Total charges of pediatric traumatic brain injury-related visits at one midwest children’s hospital from August 1, 2010 through July 31, 2011 by diagnosis and by clinical site/setting
Total # visits n (%)
Total charges total $ (%)
Head injury, unspecified
Brain injury with contusion, laceration, or hemorrhage
Fracture of the vault or base of the skull
Other and unqualified multiple fractures of the skull
Although mTBIs accounted for 92.0% of all TBI-related visits, they accounted for 44.7% of all TBI-related charges (Table 3). The highest proportions of mTBI-related total charges were emergency (34.8%), urgent care (29.7%), and clinic outpatient-related (29.1%). mTBIs treated in the ED had a higher median total charge per visit (median: $356) than mTBIs treated in the urgent care (median: $167) (p < 0.001) or clinic outpatient setting (median: $274) (p < 0.001).
Individuals with one visit
Total charges of pediatric traumatic brain injury-related visits at one midwest children’s hospital from August 1, 2010 through July 31, 2011 by number of visits per individual
Total charges total $ (%)
Individuals with one visit (n = 3,185)
Individuals with two or more related visits (n = 740)*
Head injury, unspecified
Brain injury with contusion, laceration, or hemorrhage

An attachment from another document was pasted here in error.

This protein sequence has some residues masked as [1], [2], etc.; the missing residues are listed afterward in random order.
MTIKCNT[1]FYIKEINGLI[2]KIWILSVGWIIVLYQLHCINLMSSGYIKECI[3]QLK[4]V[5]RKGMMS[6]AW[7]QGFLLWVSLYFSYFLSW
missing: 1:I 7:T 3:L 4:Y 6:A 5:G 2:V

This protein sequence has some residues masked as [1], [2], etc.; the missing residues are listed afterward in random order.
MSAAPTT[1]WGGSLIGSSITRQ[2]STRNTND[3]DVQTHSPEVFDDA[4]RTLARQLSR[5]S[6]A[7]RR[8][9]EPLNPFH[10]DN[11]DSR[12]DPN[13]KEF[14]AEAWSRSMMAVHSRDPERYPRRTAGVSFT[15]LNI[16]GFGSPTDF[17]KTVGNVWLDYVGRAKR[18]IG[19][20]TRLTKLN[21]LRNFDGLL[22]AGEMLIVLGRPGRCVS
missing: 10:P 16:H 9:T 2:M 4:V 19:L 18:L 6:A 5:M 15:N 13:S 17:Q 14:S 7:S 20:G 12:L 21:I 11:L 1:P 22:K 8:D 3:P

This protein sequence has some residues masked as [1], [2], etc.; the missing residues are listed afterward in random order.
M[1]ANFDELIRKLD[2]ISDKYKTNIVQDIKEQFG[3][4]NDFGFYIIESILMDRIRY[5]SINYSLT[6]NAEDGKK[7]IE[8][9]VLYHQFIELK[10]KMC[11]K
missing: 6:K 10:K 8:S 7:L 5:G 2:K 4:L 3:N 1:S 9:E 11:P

Fracture of the vault or base of the skull
Other and unqualified multiple fractures of the skull
Individuals with two or more related visits
The total charge for patients with two or more related visits was $7,219,945 (55.0% of total charges), and the median total charge per patient was $1,254. The majority of charges were associated with fracture of the vault or base of the skull (43.6%) and brain injury with contusion, laceration, or hemorrhage (30.4%) (Table 4). While inpatient visits made up only 3.6% of total visits in this group, they accounted for 80.4% of all charges. Approximately 10% of all charges among patients with two or more related visits were from clinic outpatient visits (7.4%) and diagnostic/therapy outpatient visits (2.7%).
This study was the first to provide a more comprehensive estimate of the direct medical charges associated with pediatric traumatic brain injuries by analyzing total medical charges across multiple clinical settings at one large US Midwest Children’s Hospital. Not surprisingly, inpatient and ED visits accounted for the highest proportion of pediatric TBI-related charges (68.7% and 16.1%, respectively); however, more than 15% of all charges were associated with visits to other clinical settings including clinic outpatient, urgent care, and diagnostic/therapy outpatient. This study demonstrates that previous studies which used ED and inpatient-based statistics alone to estimate the medical charges of pediatric TBI have undoubtedly underestimated the true medical charges associated with this serious public health issue.